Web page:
Only 0.8% of average daily trips in the US in November 2021 were of 100 or more miles in distance, according to data from the U.S. Department of Transportation, Bureau of Transportation Statistics.
And less than 0.1% of average trips were of 500 or more miles of range, which makes sense as that translates to only 1 out of 1,000 daily trips in essence being categorized as a “road trip” — something most US drivers only do a few times per year.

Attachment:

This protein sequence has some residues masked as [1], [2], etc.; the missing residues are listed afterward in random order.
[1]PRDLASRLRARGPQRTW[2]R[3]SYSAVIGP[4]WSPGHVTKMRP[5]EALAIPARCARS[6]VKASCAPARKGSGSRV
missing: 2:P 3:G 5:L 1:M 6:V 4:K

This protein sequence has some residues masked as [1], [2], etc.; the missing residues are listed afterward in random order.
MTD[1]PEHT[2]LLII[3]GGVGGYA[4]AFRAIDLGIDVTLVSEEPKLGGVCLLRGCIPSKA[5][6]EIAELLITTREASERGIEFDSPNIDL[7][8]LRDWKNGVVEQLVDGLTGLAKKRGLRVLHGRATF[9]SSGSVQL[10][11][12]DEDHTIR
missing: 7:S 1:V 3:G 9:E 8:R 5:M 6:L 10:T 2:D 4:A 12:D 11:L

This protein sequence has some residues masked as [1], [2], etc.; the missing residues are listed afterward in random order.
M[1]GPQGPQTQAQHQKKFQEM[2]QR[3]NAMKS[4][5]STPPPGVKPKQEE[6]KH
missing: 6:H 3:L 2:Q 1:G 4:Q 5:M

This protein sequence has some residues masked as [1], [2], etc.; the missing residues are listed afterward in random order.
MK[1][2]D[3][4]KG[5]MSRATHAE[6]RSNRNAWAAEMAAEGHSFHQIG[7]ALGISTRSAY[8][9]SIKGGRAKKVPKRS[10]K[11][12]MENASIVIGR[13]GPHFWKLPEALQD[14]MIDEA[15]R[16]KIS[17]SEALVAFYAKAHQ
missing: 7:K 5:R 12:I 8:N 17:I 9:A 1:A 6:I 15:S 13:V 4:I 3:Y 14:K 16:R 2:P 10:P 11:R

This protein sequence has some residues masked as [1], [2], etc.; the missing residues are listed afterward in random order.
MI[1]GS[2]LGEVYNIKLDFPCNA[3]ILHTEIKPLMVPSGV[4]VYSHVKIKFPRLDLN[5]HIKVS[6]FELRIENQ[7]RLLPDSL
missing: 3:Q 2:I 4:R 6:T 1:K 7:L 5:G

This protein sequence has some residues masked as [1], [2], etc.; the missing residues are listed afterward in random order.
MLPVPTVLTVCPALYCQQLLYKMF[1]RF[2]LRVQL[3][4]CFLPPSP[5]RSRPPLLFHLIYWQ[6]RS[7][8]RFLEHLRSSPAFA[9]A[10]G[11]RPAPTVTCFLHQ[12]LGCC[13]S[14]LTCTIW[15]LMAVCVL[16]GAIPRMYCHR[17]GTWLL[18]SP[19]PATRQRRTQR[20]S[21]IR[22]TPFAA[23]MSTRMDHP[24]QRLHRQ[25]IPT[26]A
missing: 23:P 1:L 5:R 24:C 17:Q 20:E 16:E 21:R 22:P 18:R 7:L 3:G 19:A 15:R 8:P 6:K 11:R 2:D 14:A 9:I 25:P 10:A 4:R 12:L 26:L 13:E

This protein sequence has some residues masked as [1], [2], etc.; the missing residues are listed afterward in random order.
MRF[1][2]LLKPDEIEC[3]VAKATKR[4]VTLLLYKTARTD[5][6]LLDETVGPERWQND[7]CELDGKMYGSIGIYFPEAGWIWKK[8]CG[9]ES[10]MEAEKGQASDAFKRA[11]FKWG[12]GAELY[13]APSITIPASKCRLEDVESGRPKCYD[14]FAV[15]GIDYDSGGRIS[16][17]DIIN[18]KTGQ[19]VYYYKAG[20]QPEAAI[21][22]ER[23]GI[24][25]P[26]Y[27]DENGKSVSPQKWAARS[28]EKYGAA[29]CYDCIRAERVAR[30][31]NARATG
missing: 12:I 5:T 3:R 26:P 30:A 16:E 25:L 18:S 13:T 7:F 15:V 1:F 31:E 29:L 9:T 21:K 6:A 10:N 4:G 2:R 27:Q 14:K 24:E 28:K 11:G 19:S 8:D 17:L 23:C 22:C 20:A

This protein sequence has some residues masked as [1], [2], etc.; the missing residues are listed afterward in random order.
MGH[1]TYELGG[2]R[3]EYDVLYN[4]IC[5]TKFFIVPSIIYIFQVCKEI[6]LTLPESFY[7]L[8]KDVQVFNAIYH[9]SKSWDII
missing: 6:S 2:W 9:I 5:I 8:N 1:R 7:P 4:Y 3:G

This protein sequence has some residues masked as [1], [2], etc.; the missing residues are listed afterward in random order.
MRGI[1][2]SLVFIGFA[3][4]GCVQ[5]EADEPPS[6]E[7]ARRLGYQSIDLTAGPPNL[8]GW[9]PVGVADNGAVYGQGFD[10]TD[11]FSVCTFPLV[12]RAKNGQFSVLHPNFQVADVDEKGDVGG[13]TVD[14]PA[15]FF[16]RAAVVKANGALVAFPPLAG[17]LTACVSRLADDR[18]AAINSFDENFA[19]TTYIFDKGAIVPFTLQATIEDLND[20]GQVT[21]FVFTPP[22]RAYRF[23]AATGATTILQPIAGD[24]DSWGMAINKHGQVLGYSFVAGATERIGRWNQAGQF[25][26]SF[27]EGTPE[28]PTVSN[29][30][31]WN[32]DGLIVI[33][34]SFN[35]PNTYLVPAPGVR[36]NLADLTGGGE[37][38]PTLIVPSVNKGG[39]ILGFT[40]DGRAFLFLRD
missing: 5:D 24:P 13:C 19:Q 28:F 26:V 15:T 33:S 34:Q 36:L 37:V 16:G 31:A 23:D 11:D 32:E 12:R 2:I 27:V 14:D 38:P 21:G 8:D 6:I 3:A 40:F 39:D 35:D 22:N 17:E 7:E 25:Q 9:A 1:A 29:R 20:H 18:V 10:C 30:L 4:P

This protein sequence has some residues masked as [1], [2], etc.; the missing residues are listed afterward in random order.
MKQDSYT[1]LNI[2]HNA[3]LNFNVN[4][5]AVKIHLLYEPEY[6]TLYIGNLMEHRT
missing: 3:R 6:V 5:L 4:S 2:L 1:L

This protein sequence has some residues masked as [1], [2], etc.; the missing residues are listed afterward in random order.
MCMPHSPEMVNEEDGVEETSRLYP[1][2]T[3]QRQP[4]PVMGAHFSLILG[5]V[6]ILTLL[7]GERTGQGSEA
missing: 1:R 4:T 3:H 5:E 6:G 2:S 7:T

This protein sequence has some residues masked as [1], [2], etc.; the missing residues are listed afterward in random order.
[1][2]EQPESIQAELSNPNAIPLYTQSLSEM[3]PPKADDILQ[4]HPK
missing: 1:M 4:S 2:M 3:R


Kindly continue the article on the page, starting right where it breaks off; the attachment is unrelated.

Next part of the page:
Additionally, 79.9% of daily trips in November were of less than 10 miles in distance. While the average daily VMT (vehicle miles traveled) is generally rated at about 30 miles, only 17.8% of November daily trips were between 10-50 miles.
The Bureau of Transportation Statistics defines a trip as “movements that include a stay of longer than 10 minutes at an anonymized location away from home. Home locations are imputed on a weekly basis. A movement with multiple stays of longer than 10 minutes before returning home is counted as multiple trips. Trips capture travel by all modes of transportation including driving, rail, transit, and air.”